Everything You Need To Know About Sinkhole
Many homeowners worry about the possibilities of sinkholes in their driveways. But it shouldn’t be given too much thought as the likelihood that one would appear in your drive is pretty low, despite what you might see in the news. To put your mind at rest we’re here to tell you everything you need to know about sinkholes.

What Is a Sinkhole?

Basically a sinkhole is any hole in the ground that is created by erosion and water drainage. They vary in size and can be just a few feet across and pretty harmless or wide and deep enough to swallow entire buildings and cars.

What Are The Different Types?

There are two different types of sinkholes. A cover-subsidence sinkhole is one that is created slowly over time . A cover-collapse sinkhole is one that appears suddenly. Usually there are signs and symptoms of the former that can indicate what is happening and certain measures can be taken to avoid any harm or injury to properties and people. The latter is the type of sinkhole that usually makes it onto the news as they appear out of nowhere and take people by surprise. However, both types of sinkholes are formed in the same way.

Why Do Sinkholes Occur?

Sinkholes are most common in areas with karst terrain. Karst terrain is defined as areas of land where limestone, salt beds, gypsum and other carbonate rocks can be dissolved by water. When excess water penetrates the rock, either through extreme flooding, broken water pipes or some other source, it begins to eat away at the rock until a pit is formed. Over time, the sediment layer which is above this rock can no longer support itself and it collapses into the pit - causing the visible sinkhole. With cover-subsidence sinkholes this process occurs gradually over time, the bedrock slowly becoming exposed, but with a cover-collapse sinkhole the process occurs out of sight which makes it really hard to detect. Sinkholes are almost always a combination of natural forces and human activity.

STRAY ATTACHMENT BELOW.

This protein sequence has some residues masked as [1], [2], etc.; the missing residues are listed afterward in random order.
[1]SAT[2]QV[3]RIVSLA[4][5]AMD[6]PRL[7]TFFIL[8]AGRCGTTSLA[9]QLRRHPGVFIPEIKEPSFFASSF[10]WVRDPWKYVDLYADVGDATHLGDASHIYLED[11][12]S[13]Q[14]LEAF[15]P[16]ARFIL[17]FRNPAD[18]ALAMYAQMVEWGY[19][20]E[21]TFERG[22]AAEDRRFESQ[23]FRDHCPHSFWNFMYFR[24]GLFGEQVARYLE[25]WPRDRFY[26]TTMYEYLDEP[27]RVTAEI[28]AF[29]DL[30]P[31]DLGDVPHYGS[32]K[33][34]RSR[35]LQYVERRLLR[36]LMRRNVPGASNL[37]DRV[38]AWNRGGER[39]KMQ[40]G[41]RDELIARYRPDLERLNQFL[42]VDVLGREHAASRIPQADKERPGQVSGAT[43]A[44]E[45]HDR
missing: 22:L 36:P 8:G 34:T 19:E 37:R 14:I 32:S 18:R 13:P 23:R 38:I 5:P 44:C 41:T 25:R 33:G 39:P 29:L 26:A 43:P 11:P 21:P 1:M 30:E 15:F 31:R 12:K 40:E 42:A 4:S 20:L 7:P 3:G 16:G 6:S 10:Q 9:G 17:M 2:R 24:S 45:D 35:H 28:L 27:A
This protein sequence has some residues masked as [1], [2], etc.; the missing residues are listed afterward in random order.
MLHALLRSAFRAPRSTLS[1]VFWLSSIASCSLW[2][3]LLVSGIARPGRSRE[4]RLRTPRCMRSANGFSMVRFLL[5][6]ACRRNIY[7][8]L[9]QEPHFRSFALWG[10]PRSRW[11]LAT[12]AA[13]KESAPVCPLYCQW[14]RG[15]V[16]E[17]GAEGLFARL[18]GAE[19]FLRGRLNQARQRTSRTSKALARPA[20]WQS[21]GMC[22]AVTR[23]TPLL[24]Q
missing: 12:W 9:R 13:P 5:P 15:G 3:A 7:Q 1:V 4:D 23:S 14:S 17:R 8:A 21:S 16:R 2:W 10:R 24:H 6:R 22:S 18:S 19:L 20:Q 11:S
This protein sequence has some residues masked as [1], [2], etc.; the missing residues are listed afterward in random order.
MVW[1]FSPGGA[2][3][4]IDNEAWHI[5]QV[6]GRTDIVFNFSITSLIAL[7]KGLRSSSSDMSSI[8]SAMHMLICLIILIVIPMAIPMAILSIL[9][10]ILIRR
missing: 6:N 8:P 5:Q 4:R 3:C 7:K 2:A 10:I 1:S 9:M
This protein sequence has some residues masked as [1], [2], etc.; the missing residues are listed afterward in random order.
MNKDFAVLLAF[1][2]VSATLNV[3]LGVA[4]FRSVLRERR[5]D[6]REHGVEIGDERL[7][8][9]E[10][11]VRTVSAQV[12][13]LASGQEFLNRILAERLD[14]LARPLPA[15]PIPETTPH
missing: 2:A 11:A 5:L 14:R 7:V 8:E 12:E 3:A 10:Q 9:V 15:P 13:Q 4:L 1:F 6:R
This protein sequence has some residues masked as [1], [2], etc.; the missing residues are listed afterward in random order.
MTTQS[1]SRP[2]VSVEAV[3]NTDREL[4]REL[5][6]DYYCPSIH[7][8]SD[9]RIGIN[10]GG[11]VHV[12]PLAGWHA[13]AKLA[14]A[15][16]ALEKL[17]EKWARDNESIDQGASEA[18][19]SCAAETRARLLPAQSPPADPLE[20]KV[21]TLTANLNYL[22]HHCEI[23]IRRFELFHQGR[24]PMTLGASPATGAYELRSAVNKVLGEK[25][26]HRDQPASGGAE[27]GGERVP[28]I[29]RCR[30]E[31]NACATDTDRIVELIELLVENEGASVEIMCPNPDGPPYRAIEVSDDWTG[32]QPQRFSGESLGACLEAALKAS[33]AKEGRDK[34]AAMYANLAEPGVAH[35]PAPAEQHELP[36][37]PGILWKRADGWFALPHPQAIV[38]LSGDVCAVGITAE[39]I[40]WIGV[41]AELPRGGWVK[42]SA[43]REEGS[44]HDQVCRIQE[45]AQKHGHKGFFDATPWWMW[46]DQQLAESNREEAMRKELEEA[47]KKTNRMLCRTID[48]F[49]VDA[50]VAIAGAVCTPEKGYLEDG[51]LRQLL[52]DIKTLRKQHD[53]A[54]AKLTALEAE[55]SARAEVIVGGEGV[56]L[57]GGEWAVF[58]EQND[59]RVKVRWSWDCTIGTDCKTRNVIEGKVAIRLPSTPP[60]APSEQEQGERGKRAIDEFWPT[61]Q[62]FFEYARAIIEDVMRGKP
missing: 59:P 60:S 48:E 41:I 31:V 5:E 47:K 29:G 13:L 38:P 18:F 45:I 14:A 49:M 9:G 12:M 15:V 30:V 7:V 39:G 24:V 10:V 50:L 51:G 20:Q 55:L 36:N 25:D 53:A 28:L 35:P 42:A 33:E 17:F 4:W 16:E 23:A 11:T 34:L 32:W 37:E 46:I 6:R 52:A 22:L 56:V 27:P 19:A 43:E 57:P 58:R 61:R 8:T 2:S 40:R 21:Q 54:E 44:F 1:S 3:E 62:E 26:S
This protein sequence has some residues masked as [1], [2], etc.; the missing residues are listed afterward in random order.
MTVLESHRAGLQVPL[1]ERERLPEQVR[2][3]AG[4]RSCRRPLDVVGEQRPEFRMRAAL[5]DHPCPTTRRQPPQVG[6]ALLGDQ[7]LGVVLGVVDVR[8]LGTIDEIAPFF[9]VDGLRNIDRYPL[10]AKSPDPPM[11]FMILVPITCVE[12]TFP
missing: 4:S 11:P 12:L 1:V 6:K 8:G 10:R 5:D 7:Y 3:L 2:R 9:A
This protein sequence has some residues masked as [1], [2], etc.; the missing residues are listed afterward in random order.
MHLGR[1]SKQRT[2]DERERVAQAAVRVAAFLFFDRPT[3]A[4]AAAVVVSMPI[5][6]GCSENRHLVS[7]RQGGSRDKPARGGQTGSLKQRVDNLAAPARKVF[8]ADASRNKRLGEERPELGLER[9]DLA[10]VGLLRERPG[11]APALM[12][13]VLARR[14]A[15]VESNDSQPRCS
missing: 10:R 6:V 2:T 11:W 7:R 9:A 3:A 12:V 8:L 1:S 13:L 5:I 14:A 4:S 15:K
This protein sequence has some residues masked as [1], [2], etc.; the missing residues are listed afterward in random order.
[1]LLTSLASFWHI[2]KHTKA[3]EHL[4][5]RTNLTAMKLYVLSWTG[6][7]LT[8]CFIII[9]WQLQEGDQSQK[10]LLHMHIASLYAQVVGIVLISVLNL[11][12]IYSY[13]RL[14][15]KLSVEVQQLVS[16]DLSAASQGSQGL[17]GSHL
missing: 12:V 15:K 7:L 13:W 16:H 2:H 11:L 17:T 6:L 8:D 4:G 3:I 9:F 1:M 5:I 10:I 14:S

How Can They Be Fixed?

Most sinkholes can be fixed by filling them in with sand, concrete and cement. For really large holes that are a danger to the public emergency personnel will need to be contacted and the proper measures taken to rectify the problem.

How Common Are Sinkholes In The UK?

Whilst we do get sinkholes in the UK, they are usually quite small and/or in rural, upland locations. The areas most prone to sinkholes are where there a lot of underlain limestone such as in the Peak District, Yorkshire Dales and parts of Wales. Parts of Dorset, Hampshire and the Chilterns where there are areas covered by younger clay and sand deposits are also prone. As are places where there are gypsum deposits, most notable in the north-east of England, specifically in Ripon. Here at Premier Surfacing, when we create our driveways in Staffordshire, Shropshire and Cheshire we always ensure any excavation work doesn’t disrupt water pipes or cause any other structural damage.
Published: July 2017

We’re very happy our new imprinted concrete driveway, the quality of workmanship is second to none and we would not hesitate in recommending Premier Surfacing to all.

Anita Hancock